Monday, February 25, 2013

An Author's Business Plan

Do you have a business plan for your 'authoring'? Neither do I, but I'm thinking about doing one.

The first question is 'why have one', to which the answer is 'it'll help me focus on what I want to achieve with my writing'. The second question is 'what should go in it?' Here's my list.

Part 1 - Basic Details. Who am I, what email address will I use for correspondence, my pen name, genre etc. My identity as an author.

Part 2 - Aims. Will I go the traditional route, self-publish, how much will I write, novels or short stories or both, articles etc.

Part 3 - Marketing. What services will I use to promote my books? Adverts in magazines, bloghops, twitter promotions, book signings, launch party. Everything I can think of.

Part 4 - Market. What I know about my chosen genre and what I need to research. A list of questions and answers. What is the short story market like etc.

Part 5 - Routine. When will I write/edit etc? How much time do I allocate? Should I set a weekly target or a daily one? What problems will I face in reaching those targets?

Part 6 - Partners. Who will I need to help me achieve these goals? Editor, proofreader, critique partners, professional blackmailer to help me get an agent.

Part 7 - Finances. How much will all the services I need to hire cost? How much money will I be able to put into this? What can I expect to earn over the next few years? What can I expect to earn from each article/short story/novel? What will it cost to promote each book?

Part 8 - Appendices. Lists of relevant items such as useful websites, SWOT analysis, personal writing philosophy, nice people to deal with, why Martin Willoughby is such a fantastic person to know.

The best way to view a business plan is as a book you'll never finish editing and never publish. It gets updated as you get new information or insights, and is the one place you can refer to when you need to remind yourself why you do what you do. On top of that, the outline above is just that, an outline. You can adapt it to your own needs, adding or removing sections at will.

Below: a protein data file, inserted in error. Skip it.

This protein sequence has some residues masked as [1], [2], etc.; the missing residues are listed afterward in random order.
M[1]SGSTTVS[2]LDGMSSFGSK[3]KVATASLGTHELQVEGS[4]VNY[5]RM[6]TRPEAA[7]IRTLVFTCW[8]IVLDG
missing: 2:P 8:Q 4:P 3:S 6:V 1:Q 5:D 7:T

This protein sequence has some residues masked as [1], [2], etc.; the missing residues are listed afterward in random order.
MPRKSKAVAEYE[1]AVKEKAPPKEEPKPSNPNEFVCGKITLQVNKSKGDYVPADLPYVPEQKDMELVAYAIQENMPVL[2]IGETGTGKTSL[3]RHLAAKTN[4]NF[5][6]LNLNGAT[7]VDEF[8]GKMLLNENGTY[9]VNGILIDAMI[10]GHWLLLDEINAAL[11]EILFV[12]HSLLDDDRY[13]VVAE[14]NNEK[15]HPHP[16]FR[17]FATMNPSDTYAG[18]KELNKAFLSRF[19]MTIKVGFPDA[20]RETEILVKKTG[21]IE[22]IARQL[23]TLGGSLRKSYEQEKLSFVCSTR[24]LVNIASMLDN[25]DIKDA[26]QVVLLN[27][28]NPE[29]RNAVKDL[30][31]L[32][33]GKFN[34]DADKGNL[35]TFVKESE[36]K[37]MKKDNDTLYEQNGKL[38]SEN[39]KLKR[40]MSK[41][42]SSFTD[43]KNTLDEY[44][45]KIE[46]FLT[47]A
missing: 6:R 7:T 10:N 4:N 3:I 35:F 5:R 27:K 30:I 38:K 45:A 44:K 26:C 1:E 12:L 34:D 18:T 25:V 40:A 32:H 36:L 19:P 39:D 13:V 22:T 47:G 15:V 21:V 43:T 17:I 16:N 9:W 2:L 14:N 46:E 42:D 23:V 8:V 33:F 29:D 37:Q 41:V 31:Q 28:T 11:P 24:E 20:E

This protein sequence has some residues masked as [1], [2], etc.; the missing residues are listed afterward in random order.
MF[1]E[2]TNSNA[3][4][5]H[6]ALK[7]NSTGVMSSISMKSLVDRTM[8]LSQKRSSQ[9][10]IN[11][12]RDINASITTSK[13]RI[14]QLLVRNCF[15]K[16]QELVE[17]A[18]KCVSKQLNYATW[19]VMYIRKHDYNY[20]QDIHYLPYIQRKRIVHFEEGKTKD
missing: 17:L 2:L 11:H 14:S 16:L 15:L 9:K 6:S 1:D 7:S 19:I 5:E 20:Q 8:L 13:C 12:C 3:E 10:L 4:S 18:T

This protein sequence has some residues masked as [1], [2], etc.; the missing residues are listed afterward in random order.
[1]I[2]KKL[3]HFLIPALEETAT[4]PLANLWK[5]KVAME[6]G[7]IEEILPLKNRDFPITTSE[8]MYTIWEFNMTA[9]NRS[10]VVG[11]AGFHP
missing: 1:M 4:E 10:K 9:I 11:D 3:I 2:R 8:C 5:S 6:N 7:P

As for the SWOT analysis, it's a list of your Strengths, Weaknesses, Opportunities and Threats. What are you good at, what are you bad at, what doors are open to you and what could prevent you from achieving your goals.

A strength could be your editing skills, a weakness could be dialogue, an opportunity would be a new bookshop opening up or knowing the manager of a local store, a threat would be a store closing down.

Speaking of promoting books (neat link eh), Elizabeth Arroyo will be guesting on Wednesday as part of her Second Sign blog tour and I look forward to reading what she has to say...okay I've already read it as I scheduled the post. She's writing about the creation of her book trailer and what she learnt from the process.

Till then, adieu.

Friday, February 22, 2013

Friday Fun

Ah, another working week over. Time to let down you hair and laugh like a maniac, but first, some good news stories.

Firstly, a video story about a man who can now talk for the first time in 27 years due to some modern technology.

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Also from the UK, Brecon Beacons has been awarded Dark Sky status as you can see the stars at night without any interference from artificial lighting.

If that doesn't bring a glow to you heart, about the anonymous donation of gold bars to the Japanese fishing port of Ishinomaki, hit by the Tsunami in 2011.

Finally, just to prove that modern medicine doesn't know it all, a sugar remedy is being tested in hospitals to treat wounds.

Odd stories were a little thin on the ground last week, so I've only come across two. The first one is a now annual send up of the Oscars called the Toscars. They're awarded to fan-made parodies of films.

Finally, a slow burner. A 12 hour program on Norwegian television showing wood burning. It comes with commentary from experts on wood, as piles of the stuff burn.

And now, a bumper selection of pictures.

On that note, I bid you adieu and I'll see you next week. Have a great weekend.